Wongaksa Temple whose precincts once housed this stone was established in 1465 at the current location of Tapgol Park in Downtown Seoul. The temple continued to thrive as a state institution even after the establishment of the Joseon Dynasty (1392-1910), which adopted Confucianism as its ideological foundation and suppressed Buddhism. It was in 1504 when Joseon was under the rule of Yeonsangun, a despotic king, that the temple was closed and its premises were turned into a gisaeng (female entertainer) house called Yeonbangwon.
This 12-meter-tall marble pagoda is the only existing monument of its kind built during the Joseon Period, boasting of elaborately carved decorations that create wonderful aesthetic harmony with the grayish white surface of the marble. The pagoda consists of a three-tier base in polygonal shape -- decorated with elaborately carved images of various creatures such as dragon, lion, and lotus -- and the ten-story main body wherein the lower part of the three stories is polygonal in plain view just like the base and the upper part of the seven stories is in square form. Each story exhibits the appearance of a traditional Korean house in a detailed manner complete with roof, decorative support brackets, and columns.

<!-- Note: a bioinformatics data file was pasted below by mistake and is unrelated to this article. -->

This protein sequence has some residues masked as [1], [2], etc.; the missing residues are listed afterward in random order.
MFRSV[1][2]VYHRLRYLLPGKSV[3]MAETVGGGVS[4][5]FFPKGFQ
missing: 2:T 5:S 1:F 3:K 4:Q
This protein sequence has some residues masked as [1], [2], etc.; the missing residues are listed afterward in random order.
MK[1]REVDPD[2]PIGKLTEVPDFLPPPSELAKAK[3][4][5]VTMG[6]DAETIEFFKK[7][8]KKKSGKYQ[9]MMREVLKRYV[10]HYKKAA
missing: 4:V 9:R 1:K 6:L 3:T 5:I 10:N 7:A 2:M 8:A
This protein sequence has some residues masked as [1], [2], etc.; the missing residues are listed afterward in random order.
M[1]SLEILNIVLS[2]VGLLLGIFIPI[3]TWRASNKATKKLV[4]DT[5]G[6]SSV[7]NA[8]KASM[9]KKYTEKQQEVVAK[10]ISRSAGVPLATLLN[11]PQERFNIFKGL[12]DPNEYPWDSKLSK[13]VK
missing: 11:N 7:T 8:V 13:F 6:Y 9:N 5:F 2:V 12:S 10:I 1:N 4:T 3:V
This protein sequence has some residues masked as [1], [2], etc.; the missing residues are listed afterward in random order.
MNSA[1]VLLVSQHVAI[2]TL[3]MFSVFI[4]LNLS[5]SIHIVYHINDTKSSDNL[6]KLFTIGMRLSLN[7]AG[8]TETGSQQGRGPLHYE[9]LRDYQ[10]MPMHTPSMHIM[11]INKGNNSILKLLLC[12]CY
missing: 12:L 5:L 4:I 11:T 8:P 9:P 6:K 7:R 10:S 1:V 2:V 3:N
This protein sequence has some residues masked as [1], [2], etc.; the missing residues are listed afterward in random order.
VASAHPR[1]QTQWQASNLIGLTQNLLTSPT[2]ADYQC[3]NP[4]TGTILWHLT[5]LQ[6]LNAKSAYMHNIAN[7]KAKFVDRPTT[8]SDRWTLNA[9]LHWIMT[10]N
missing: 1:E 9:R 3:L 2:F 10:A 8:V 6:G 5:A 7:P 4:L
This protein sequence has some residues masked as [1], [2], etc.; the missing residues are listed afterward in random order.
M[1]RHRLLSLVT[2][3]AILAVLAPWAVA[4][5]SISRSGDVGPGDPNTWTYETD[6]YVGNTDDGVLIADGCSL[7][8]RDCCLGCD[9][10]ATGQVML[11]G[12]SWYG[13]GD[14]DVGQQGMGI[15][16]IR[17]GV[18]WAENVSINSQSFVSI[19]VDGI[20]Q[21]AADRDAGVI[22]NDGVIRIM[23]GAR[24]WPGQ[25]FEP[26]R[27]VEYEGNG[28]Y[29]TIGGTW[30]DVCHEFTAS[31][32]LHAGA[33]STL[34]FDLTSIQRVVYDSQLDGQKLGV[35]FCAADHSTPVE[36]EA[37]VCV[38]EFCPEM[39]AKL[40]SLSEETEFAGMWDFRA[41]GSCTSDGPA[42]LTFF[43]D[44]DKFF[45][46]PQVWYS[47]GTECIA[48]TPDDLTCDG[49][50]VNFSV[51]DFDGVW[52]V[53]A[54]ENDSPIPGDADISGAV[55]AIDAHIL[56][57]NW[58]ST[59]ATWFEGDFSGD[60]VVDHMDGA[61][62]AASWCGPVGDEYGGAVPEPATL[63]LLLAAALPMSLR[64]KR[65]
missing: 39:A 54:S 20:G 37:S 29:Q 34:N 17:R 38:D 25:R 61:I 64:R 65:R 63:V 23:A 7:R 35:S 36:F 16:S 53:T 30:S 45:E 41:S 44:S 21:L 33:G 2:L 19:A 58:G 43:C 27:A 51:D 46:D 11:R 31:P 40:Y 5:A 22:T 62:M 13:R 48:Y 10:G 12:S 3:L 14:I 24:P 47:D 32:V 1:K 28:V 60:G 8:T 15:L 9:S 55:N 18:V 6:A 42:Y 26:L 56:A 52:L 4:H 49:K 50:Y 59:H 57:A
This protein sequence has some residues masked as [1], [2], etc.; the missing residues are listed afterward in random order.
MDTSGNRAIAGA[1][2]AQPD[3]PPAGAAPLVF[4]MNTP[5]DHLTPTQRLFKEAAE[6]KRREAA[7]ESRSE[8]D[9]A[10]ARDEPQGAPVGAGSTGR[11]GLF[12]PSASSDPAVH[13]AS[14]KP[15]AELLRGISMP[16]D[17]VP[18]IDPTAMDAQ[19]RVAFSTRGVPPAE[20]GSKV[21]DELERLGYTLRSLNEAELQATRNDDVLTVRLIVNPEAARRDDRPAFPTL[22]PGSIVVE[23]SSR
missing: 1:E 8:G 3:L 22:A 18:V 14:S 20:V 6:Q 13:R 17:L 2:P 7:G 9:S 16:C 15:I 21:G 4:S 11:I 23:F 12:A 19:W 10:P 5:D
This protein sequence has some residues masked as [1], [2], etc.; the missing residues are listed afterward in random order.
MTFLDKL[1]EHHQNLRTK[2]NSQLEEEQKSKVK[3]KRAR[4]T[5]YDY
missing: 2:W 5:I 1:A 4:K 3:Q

Compared with other Korean stone pagodas largely made of granite, this pagoda is unique since it is made of marble and due to its structure whose details are similar to those of the Ten-story Stone Pagoda of the Gyeongcheonsa Temple Site built during the Goryeo Period (918-1392). A record engraved on the top of the pagoda shows that it was set up in 1467. The pagoda is now regarded as a great masterpiece for its unique decorations wrought with excellent carving techniques.